We’ve tripled the number of walls in this print, but added almost twice the amount of material. The quality difference in terms of strength is extremely significant here so if strength is your goal, it’s a good choice to use.
Infill is definitely going to increase the amount of material extruded, which can be a huge difference depending on how high your infill percentage is. The difference between an infill percentage of 10% & 100% is extremely significant, especially in bigger parts.
For the 300% scaled tower, having 0 infill gives us a printing time of 4 hours 55 minutes with just 62g used.
Cubic infill pattern:
|Grams of Material
|6 hours 4 minutes
|6 hours 55 minutes
|8 hours 29 minutes
|9 hours 44 minutes
|12 hours 59 minutes
|15 hours 13 minutes
|18 hours 35 minutes
Infill is also to do with strength settings, but can also have an impact on aesthetics, depending on the thickness of the walls, top & bottom thickness etc. because you can sometimes see the infill pattern through prints.
I wrote an article called What is the Best Infill Pattern for 3D Printing?
The retraction setting isn’t very significant when it comes to 3D printing time, but it can make a big difference to printing quality. The presence of stringing usually comes about when retraction settings aren’t tuned, or properly on at all.
Retraction is when your extruder pulls back filament within the printing chamber while moving to another area, so filament doesn’t accidentally leak out.
When you figure out this setting, it’s a blessing to your print quality and not so much a negative factor on print speeds.
Check out my article on How to Get the Best Retraction Length & Speed Settings
When using Cura settings, the difference between printing speeds makes a massive difference in just how long a print will take you. For example, when I slice a speed tower at 100mm/s I get an estimated print time of 1 hour and 1 minute.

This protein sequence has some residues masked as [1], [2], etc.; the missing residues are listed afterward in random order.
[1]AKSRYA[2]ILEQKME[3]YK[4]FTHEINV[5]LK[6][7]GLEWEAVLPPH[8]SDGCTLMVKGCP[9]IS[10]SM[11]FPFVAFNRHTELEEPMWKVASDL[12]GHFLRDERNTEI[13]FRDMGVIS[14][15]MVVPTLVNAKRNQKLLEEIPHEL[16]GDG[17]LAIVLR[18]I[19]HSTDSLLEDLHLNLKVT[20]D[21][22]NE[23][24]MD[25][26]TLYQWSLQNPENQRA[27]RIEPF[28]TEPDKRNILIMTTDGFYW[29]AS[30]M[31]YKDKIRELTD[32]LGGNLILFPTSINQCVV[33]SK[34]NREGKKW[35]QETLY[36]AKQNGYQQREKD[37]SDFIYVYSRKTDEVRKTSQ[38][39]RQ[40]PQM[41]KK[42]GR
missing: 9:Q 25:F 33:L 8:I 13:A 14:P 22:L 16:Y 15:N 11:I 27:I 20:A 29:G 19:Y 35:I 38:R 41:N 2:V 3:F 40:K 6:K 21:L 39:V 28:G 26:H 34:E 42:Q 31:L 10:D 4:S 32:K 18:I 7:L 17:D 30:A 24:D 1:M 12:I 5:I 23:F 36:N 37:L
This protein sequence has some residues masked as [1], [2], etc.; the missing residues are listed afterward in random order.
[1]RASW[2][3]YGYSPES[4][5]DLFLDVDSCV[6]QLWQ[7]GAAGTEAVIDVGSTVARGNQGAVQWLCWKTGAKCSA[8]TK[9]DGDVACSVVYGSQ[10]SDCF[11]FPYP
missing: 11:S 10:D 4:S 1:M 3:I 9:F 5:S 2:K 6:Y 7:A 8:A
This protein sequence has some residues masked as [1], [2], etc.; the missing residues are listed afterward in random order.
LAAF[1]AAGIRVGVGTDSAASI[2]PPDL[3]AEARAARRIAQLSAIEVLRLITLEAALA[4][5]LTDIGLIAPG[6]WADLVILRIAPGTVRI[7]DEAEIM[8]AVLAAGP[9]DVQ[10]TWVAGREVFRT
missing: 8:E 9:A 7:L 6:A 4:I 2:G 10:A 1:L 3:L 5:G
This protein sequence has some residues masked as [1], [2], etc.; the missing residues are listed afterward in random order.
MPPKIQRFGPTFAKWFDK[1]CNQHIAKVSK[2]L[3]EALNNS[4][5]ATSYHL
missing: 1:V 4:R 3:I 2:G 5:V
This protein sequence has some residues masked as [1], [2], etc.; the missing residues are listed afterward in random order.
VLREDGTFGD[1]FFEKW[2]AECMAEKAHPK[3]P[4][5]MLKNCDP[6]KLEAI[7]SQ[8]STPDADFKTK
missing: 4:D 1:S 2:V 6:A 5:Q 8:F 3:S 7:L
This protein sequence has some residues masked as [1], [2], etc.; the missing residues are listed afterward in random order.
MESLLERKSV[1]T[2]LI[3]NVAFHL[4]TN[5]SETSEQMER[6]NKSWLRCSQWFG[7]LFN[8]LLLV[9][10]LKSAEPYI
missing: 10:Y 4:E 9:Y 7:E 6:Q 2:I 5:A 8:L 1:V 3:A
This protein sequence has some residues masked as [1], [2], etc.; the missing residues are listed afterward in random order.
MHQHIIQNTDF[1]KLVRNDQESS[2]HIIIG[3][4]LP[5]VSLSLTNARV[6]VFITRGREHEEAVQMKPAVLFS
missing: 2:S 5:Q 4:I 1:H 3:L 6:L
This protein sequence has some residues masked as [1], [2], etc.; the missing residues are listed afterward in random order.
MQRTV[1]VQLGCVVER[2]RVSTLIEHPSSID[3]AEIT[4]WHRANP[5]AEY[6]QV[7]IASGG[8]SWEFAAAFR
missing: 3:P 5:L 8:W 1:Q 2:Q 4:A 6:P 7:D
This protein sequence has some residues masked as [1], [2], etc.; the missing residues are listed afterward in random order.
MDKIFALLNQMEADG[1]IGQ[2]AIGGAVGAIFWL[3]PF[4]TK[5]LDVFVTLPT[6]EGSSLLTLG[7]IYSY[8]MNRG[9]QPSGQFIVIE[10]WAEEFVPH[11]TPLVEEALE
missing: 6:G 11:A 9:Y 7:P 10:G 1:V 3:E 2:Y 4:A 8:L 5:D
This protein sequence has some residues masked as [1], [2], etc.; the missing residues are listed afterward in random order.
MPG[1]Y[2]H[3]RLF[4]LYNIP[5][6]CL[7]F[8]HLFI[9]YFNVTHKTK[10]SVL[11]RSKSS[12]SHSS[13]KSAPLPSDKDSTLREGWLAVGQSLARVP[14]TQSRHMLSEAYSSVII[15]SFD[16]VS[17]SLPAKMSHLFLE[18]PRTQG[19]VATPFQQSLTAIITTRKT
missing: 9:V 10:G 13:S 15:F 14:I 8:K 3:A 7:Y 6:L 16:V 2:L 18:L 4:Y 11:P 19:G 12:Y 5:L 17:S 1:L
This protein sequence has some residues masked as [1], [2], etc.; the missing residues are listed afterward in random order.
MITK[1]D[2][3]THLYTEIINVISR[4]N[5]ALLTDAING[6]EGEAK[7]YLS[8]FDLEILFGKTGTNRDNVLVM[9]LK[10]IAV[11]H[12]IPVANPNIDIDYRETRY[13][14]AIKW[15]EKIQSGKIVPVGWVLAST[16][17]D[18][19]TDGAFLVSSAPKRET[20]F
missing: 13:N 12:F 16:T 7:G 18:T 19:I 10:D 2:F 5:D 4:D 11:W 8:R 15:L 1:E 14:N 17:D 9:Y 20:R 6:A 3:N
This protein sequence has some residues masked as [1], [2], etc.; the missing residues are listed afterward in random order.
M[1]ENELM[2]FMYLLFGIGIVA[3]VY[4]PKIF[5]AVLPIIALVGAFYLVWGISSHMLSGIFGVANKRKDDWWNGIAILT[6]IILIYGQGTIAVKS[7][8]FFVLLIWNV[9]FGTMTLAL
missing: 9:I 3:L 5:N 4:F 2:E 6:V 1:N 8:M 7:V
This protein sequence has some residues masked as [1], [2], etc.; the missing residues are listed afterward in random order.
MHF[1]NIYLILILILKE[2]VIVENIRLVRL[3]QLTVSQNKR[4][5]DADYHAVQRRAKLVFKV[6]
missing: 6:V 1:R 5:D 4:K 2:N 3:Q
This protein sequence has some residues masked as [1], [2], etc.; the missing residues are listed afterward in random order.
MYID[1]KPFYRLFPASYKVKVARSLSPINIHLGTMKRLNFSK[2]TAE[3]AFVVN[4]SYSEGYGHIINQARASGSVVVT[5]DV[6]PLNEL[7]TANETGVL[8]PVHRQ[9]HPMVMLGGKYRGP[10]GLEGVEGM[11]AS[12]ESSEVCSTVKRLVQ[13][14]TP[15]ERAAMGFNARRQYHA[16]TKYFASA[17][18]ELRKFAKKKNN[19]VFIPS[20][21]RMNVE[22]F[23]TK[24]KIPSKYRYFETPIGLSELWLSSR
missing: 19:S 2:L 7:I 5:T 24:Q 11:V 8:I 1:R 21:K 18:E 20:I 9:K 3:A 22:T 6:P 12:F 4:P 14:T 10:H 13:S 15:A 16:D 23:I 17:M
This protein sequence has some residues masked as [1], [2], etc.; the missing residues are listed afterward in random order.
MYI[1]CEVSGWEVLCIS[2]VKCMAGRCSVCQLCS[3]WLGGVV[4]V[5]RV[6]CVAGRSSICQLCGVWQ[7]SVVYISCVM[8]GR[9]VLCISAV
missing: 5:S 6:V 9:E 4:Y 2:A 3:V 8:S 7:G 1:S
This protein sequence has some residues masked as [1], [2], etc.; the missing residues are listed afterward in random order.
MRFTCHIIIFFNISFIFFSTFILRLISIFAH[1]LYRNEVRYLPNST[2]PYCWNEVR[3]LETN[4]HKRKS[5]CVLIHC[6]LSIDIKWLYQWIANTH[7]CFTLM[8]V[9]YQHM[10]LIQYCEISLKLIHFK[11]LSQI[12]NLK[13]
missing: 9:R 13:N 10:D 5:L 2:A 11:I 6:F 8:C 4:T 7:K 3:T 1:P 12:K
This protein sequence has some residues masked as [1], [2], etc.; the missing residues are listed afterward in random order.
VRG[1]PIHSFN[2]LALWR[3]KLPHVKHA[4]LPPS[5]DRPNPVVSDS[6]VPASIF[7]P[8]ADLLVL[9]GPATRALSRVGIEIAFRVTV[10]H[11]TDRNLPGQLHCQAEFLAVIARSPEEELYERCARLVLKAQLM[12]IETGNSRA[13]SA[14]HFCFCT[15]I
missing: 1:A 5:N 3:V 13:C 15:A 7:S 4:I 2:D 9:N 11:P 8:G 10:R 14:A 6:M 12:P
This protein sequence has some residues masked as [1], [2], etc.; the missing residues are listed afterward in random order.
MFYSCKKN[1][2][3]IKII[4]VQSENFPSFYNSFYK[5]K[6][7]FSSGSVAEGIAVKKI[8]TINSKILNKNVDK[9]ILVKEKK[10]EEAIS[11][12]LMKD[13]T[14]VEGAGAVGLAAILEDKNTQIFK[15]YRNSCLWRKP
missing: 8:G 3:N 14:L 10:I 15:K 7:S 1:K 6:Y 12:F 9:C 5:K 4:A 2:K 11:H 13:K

On the other hand, a print speed of 20mm/s gives me a time of 1 hour and 54 minutes, which is almost double!
In Cura, they mention how slightly reducing the line width can actually result in better quality prints, so how much time does doing this add on to printing time?
With all else equal, decreasing line width to 0.3mm instead of 0.4mm takes printing time from 8 hours and 29 minutes up to 9 hours and 36 minutes.
That is 509 minutes up to 576 minutes, which is a 13% increase in printing time. Would this lead to a 13% increase in print quality? Pretty hard to say, considering quality can’t be quantified as easily as printing time.
It’s more so down to your perception of how smooth the layer lines look and how accurate the printed model looks to the sliced file.
Does this mean that speed affects the quality of your print? Yes, depending on what quality you exchange for printing time, but for the most part, a lower speed should end up with better quality prints.
It is also very important to note that printing too slowly, may cause heat to build up on the piece and cause warping of the plastic, this is especially true for PLA materials.
This means that to get the best print quality using the right speed is dependent on three things; the type of material, the kind of 3D printer and the settings of your machine.